Friday, February 19, 2010

For conservatives, a new beginning

An estimated 10,000 conservative activists, thinkers, public officials and movement grandees from around the nation convene here today for the 2010 Conservative Political Action Conference, the long-running political Woodstock of the Right. There is an obvious exuberance among rank-and-file conservatives that will be on full display during CPAC, and that is Exhibit A for the proposition that one year can make all the difference in the world in American politics. Consider the situation that confronted many of these same attendees at last year's CPAC: President Obama had just been inaugurated and enjoyed remarkably high public approval ratings. Seemingly impregnable Democratic majorities in the Senate and House were set to approve Obama's $787 billion economic stimulus program, and were beginning hearings on radical legislation to federalize the commanding heights of the economy, beginning with health care and energy. Washington was moving to take over General Motors and Chrysler, Congress seemed certain to pass a bill to abolish secret ballots in workplace representation elections, and the Department of Homeland Security was only weeks away from making public an official "study" warning of "right-wing extremists." Today, Obama's public approval ratings are the lowest for any president at this point in his first term, while Congress has sunk so low in public esteem as measured by the New York Times/CBS News annual survey that only 8 percent of respondents said their representative deserved to be re-elected. Two-thirds of Americans say the country is headed in the wrong direction under Obama. Perhaps most remarkably, 56 percent of the respondents told the Times/CBS poll that they prefer a "smaller government with fewer services," and nearly 60 percent said "government is doing too many things better left to businesses and individuals." more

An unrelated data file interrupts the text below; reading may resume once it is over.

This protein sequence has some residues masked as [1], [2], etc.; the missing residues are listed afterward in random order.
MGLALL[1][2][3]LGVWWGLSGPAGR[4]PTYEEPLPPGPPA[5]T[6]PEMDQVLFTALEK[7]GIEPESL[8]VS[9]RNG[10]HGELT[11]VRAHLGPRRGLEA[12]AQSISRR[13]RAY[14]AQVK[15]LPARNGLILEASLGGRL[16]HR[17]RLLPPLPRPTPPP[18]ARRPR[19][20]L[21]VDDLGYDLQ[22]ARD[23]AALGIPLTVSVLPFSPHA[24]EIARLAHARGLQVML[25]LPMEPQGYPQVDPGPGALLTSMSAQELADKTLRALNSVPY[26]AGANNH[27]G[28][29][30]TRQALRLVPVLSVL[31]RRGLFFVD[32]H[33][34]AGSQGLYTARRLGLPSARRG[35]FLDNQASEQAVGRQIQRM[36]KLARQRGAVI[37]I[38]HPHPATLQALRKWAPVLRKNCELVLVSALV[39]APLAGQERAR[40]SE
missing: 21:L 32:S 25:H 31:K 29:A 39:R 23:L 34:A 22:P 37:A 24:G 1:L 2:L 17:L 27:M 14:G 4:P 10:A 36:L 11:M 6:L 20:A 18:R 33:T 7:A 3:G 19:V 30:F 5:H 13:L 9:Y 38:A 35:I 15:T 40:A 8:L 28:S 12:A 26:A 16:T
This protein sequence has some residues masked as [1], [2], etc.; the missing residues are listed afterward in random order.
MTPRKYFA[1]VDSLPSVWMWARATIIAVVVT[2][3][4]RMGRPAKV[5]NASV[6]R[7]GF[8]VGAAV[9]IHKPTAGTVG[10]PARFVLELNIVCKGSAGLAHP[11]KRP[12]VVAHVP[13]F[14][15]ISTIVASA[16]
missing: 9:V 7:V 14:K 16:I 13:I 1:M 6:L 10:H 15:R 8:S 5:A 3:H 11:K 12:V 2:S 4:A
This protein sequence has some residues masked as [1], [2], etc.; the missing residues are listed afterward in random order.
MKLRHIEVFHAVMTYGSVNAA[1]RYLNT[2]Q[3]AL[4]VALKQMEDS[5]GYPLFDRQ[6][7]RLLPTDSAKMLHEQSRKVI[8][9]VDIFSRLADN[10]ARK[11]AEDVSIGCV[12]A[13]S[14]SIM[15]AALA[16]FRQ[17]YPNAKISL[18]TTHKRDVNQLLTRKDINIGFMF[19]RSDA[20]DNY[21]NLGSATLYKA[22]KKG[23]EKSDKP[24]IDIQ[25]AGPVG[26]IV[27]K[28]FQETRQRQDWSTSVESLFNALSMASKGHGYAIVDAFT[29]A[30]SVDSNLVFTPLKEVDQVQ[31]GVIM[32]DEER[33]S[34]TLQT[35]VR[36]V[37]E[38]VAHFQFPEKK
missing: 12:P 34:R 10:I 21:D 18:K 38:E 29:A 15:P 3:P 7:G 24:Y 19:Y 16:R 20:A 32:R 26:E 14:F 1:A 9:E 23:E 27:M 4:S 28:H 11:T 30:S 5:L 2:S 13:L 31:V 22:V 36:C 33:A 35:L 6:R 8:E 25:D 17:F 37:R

No comments:

Post a Comment